China-Russia-India oil deals can cut Venezuelan dependence on US market

By Earl Bousquet
0 Comment(s)Print E-mail, September 13, 2017
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People in Venezuela [File photo]

Fighting for economic survival while battling real threats of external military intervention, Venezuela has announced it’s looking east to fend off crippling Western economic sanctions -- and hopefully forever eliminate its costly over-dependence on heavy oil exports to America.

China and Russia have both opposed the latest round of sanctions announced by the U.S. against Venezuela, which, however, do not affect Venezuela’s crucial supply of one-third of American oil imports.

Yet, it does include a ban on any new oil deals between American entities and Venezuela’s dominant State oil company, Petroleos de Venezuela S.A. (PDVSA), while also preventing its subsidiary CITCO Petroleum, which operates in the U.S., from transferring its earnings to Caracas.

CITCO, whose dwindling finances were recently bolstered by a major Russian loan, operates three refineries in the U.S. employing nearly 4,000 people in Illinois, Louisiana and Texas.

It was the only oil company operating in the country to give millions of dollars’ worth of free heating oil to millions of American citizens after all the main domestic companies ignored a recent urgent appeal for assistance to overcome a lengthy cold snap – and is now again offering to assist victims of Hurricane Harvey, especially in Texas.

Washington insists the latest sanctions will force political concessions – especially to the U.S.-backed opposition – from the Nicolas Maduro administration. However, both Beijing and Moscow have said that the sanctions will only worsen the internal situation.

Ahead of an impending State visit to Russia by the Venezuelan president, Caracas says it will be entering into more deals with major Russian oil companies (like Gazprom and Rosneft) that will increase the Russian stake in Venezuelan oil production and ownership.

Russia is already a minority partner in several Venezuelan companies operating in the Orinoco oil belt (the world’s largest oil reserve), while the two countries are also planning to develop more wells elsewhere.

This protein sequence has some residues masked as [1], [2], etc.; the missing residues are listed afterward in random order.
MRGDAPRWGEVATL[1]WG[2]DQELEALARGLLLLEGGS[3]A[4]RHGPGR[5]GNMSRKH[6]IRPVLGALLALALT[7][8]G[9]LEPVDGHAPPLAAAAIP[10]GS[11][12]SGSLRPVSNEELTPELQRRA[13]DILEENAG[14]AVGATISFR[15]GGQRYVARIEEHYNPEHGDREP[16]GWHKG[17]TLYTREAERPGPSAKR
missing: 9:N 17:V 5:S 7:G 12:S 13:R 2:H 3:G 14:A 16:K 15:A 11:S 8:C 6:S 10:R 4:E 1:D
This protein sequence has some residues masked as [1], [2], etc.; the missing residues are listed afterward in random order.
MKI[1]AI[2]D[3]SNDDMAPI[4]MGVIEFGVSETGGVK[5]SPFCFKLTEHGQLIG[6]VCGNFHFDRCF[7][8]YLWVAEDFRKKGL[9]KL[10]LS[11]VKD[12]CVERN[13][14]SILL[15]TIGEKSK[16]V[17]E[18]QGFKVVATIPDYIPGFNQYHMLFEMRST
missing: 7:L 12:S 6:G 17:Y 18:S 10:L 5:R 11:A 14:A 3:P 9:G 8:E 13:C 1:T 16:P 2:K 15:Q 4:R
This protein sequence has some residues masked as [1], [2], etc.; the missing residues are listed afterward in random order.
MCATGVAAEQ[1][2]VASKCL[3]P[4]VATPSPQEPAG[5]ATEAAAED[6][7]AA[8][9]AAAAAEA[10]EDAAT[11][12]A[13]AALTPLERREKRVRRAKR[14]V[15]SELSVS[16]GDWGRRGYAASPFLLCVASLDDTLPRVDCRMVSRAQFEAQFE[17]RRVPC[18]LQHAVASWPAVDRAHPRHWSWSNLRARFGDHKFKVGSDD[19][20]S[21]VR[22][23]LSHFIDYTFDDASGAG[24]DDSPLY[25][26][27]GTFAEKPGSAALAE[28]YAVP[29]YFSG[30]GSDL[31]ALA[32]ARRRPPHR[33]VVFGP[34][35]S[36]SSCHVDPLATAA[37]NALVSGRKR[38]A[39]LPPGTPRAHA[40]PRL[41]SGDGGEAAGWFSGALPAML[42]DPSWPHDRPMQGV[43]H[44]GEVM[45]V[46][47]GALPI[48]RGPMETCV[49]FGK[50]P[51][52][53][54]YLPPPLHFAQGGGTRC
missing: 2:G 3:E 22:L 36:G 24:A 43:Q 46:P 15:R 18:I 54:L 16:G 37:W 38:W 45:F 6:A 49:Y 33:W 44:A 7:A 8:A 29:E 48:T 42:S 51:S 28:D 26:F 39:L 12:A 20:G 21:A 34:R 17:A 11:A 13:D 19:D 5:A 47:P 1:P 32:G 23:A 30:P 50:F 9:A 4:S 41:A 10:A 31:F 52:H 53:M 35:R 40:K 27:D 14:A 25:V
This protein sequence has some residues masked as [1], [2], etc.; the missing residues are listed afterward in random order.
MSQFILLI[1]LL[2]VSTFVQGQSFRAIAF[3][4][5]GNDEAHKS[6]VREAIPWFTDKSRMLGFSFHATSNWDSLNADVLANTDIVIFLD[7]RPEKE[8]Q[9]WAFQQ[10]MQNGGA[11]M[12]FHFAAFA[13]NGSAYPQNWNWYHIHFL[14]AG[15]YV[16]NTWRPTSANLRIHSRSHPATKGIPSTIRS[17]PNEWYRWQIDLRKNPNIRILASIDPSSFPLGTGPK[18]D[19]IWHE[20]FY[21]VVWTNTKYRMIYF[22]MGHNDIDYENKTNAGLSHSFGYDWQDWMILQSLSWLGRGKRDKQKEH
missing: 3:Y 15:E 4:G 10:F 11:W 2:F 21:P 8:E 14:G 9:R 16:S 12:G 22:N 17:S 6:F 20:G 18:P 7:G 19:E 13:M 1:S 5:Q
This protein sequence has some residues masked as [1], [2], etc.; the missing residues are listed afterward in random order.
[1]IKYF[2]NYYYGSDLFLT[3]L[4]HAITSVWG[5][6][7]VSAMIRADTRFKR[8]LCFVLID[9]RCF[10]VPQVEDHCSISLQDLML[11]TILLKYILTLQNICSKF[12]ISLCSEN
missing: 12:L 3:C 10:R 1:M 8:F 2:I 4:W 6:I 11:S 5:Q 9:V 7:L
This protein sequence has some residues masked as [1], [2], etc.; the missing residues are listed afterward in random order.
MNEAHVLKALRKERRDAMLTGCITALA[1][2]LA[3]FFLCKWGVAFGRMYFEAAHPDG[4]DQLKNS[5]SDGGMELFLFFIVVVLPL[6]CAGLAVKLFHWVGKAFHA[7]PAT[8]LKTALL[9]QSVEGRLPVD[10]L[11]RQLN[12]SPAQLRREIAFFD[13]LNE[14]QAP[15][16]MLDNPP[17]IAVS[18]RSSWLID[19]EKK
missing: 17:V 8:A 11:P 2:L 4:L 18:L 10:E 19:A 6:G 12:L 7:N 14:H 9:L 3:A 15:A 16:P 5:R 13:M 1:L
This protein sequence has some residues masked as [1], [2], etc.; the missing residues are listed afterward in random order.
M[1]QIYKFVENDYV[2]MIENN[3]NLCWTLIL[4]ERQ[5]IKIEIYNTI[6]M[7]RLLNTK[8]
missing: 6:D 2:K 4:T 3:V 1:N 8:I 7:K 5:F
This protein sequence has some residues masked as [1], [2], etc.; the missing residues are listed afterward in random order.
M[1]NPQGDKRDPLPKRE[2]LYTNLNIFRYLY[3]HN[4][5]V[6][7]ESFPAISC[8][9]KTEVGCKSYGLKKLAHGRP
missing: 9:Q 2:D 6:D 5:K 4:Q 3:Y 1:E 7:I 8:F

Gazprom Bank, Russia’s third largest, is also the largest investor in infrastructure projects in Venezuela.

The same applies to China National Oil Company (CNOC), already significantly involved in several major joint venture deals with PDVSA, and construction of a Venezuelan refinery in China to supply the Chinese and Asian markets.

China is also expanding its share and interests aimed at strengthening its drilling and production capacities and reviving operations in an increasing number of new drilling and production operations in Venezuela.

With China and Russia already fully on board, Venezuela’s next big dream will be to attract India, its next biggest oil market, to get on board as well.

The distant South American and Caribbean state has been the third largest supplier of crude oil to India, and 10 to 12 percent of its overall exports are going to that particular market.

But Venezuela’s money problems, brought about by recent falls in world oil market prices, have seriously diminished PDVSA’s ability to deliver up to level of its earlier volumes, severely reducing the value of overall Venezuelan oil supplies to India.

The latter was forced to decrease its dependence on Venezuelan crude and increase imports from African and Middle East suppliers.

However, of late, there have been signs of a possible revival in the Venezuela-India oil business, with a subsidiary of India’s Oil and Natural Gas Corporation (ONGC) keenly eyeing investment in a major PDVSA subsidiary.

If Caracas is able to persuade New Delhi to substantially revive Indian public and private interest and investment in Venezuela, it will definitely be a very welcome boost in Caracas’ efforts to realign crucial oil exports and stabilize its trade with more reliable partners.

Earl Bousquet is a contributor to, editor-at-large of The Diplomatic Courier and author of an online regional newspaper column entitled Chronicles of a Chronic Caribbean Chronicler.

Opinion articles reflect the views of their authors, not necessarily those of

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